Flooding continues to increase in coastal cities | Weather | wfmz.com – WFMZ Allentown

Late last week and over the weekend, storms have caused coastal flooding in the Houston, Texas area.

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Near Houston, Texas in early June 2021.  Credit: CNN via KTRK

Flooding is becoming more common in coastal cities across America.

Recently, the United States Environmental Protection Agency (EPA) released an update on how often coastal cities flood.

According to these weather records, many big cities along the coast across the United States flood more often now than in previous dedicates.

Long Island and Manhattan in New York now flood 9 times a year on average. That’s up from about 5 days a years.

Closer to home, Philly now floods 5 days a year on average, up from 3; Atlantic City now floods 10 days, up from 5; and Lewes, Delaware, now floods 8 times each year on average, up from 4 times a year.

Just last year, NASA sent up a satellite to better understand coastal flooding.  WFMZ spoke to one of the scientists involved in that project.

As our oceans warm, their water expands, which leads to more coastal flooding.

Additionally, the warmer air gets, the more humid it can get.  The more humid air is, the more rain we can get when storms happens.

Warmer oceans can also lead to bigger hurricanes and tropical storms, which cause coastal flooding.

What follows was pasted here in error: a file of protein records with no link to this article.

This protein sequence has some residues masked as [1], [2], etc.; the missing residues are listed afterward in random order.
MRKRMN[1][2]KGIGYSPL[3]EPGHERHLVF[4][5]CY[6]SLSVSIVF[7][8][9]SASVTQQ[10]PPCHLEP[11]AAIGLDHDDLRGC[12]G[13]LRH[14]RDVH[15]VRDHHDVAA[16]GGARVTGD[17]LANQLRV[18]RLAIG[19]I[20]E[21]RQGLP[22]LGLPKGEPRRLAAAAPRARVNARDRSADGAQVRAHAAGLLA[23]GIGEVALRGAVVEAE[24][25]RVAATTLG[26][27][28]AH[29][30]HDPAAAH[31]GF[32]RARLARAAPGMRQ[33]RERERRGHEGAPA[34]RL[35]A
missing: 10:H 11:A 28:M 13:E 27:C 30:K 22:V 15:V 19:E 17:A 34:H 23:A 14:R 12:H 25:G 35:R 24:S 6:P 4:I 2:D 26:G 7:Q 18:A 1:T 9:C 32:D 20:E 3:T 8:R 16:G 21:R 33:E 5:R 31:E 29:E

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Credit: NASA.  Hurricane Florence as seen from the International Space Station.

Coastal cities and communities in the United States are taking presumptive action against flooding.

In Miami, roads have been built higher because of flooding and Florida’s Department of Transportation is looking at doing that across the state.

There was more talk about that after this report was released in March.  It looks at the affects of coastal flooding on Florida’s infrastructure.

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Near Houston, Texas in early June 2021.  Credit: CNN via KTRK

Miami is also looking at building sea walls to prevent coastal flooding. 

The U.S. Army Corps of Engineers proposes building miles of flood walls in this study that was just released.


Credit: The U.S. Army Corps of Engineers

Parts of Louisiana are having the same problem with their infrastructure.

One community in Louisiana’s southern coast has a road that frequently floods.  Yet, this road, Island Road, is the only road that connects Isle de Jean Charles with the rest of Louisiana.


WFMZ stopped by this road on a day when it was passable.

69 News takes a look around Island Road, the only road connecting Isle de Jean Charles to the rest of Louisiana.

Not only does that road flood often, cutting off the community, but Isle de Jean Charles has been shrinking as ocean water levels continue to rise.

Isle de Jean Charles was once 22,000 acres.  Now, it’s only 300 acres.


A few years back, the U.S. Department of Housing and Urban Development stepped in and funded the state of Louisiana with 48 million dollars to move anyone who lives Isle de Jean Charles.

They did this because Isle de Jean Charles will eventually be underwater.


While moving is optional, residents will be able to move to a new town about an hour north.

69 News visited Isle de Jean Charles for an on-location report.

Reporting from Isle de Jean Charles, Louisiana.